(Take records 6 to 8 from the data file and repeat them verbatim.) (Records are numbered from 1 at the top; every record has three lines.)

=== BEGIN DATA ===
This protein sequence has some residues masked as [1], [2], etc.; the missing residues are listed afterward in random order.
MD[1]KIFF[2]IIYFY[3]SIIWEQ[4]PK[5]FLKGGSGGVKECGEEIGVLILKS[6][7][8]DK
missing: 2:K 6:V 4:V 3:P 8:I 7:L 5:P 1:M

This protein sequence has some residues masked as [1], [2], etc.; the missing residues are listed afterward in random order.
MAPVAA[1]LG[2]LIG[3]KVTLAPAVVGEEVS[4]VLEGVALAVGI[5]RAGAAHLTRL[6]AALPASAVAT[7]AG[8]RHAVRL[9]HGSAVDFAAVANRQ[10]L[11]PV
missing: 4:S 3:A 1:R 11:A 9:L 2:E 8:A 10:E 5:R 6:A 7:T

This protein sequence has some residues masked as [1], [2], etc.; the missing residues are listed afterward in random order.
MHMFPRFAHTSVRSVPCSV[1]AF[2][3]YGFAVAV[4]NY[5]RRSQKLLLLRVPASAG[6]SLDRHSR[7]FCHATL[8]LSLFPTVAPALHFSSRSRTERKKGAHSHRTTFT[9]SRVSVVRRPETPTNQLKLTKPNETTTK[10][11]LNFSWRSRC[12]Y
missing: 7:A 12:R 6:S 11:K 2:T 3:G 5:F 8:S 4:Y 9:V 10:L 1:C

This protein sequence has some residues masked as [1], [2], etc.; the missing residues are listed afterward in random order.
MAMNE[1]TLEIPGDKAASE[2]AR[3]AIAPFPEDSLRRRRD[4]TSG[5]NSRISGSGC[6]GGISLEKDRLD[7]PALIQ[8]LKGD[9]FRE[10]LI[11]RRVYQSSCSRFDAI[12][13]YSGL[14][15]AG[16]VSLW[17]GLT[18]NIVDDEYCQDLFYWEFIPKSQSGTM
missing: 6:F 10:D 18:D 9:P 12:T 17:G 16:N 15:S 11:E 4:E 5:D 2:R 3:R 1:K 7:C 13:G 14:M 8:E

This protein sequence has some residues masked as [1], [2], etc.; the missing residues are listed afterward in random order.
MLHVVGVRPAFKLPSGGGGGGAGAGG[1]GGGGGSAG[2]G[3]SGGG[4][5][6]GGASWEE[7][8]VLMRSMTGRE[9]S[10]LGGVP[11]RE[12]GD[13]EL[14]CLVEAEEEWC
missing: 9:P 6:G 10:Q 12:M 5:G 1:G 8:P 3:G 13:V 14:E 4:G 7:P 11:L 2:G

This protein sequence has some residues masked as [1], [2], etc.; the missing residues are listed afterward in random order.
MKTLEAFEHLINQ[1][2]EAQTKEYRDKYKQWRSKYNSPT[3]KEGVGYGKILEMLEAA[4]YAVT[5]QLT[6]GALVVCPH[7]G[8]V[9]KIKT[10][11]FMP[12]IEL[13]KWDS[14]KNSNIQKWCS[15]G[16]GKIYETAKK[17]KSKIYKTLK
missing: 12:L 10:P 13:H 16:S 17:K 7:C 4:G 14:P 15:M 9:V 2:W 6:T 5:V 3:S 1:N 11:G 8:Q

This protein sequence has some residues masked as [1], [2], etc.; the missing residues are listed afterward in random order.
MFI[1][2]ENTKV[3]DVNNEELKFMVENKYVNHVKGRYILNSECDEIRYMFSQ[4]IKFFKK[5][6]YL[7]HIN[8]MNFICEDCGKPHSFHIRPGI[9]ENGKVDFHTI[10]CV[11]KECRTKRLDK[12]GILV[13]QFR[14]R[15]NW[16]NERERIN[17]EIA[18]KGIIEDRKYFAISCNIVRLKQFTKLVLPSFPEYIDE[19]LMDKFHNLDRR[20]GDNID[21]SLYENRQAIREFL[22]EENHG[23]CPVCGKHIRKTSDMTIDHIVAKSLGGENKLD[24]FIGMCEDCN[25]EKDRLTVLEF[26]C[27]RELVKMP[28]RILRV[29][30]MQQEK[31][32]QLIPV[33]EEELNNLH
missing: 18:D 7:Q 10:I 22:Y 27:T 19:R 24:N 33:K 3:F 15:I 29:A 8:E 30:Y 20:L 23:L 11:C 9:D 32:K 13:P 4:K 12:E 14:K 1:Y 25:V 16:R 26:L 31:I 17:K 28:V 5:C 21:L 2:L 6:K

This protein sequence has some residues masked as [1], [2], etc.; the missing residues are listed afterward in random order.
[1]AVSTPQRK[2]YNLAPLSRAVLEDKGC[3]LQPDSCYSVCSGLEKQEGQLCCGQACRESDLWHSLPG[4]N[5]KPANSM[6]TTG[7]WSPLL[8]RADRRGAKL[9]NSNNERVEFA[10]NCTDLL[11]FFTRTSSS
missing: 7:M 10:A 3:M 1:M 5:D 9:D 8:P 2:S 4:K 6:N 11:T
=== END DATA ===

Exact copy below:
This protein sequence has some residues masked as [1], [2], etc.; the missing residues are listed afterward in random order.
MKTLEAFEHLINQ[1][2]EAQTKEYRDKYKQWRSKYNSPT[3]KEGVGYGKILEMLEAA[4]YAVT[5]QLT[6]GALVVCPH[7]G[8]V[9]KIKT[10][11]FMP[12]IEL[13]KWDS[14]KNSNIQKWCS[15]G[16]GKIYETAKK[17]KSKIYKTLK
missing: 12:L 10:P 13:H 16:S 17:K 7:C 4:G 14:P 15:M 9:V 2:W 6:T 5:V 3:S 1:N 11:G 8:Q

This protein sequence has some residues masked as [1], [2], etc.; the missing residues are listed afterward in random order.
MFI[1][2]ENTKV[3]DVNNEELKFMVENKYVNHVKGRYILNSECDEIRYMFSQ[4]IKFFKK[5][6]YL[7]HIN[8]MNFICEDCGKPHSFHIRPGI[9]ENGKVDFHTI[10]CV[11]KECRTKRLDK[12]GILV[13]QFR[14]R[15]NW[16]NERERIN[17]EIA[18]KGIIEDRKYFAISCNIVRLKQFTKLVLPSFPEYIDE[19]LMDKFHNLDRR[20]GDNID[21]SLYENRQAIREFL[22]EENHG[23]CPVCGKHIRKTSDMTIDHIVAKSLGGENKLD[24]FIGMCEDCN[25]EKDRLTVLEF[26]C[27]RELVKMP[28]RILRV[29][30]MQQEK[31][32]QLIPV[33]EEELNNLH
missing: 18:D 7:Q 10:I 22:Y 27:T 19:R 24:N 33:K 3:F 15:I 29:A 8:E 30:Y 20:L 23:L 11:C 9:D 32:K 13:P 4:K 12:E 14:K 1:Y 25:V 16:R 26:L 31:I 17:K 28:V 5:C 21:L 2:L 6:K

This protein sequence has some residues masked as [1], [2], etc.; the missing residues are listed afterward in random order.
[1]AVSTPQRK[2]YNLAPLSRAVLEDKGC[3]LQPDSCYSVCSGLEKQEGQLCCGQACRESDLWHSLPG[4]N[5]KPANSM[6]TTG[7]WSPLL[8]RADRRGAKL[9]NSNNERVEFA[10]NCTDLL[11]FFTRTSSS
missing: 7:M 10:A 3:M 1:M 5:D 9:D 8:P 2:S 4:K 6:N 11:T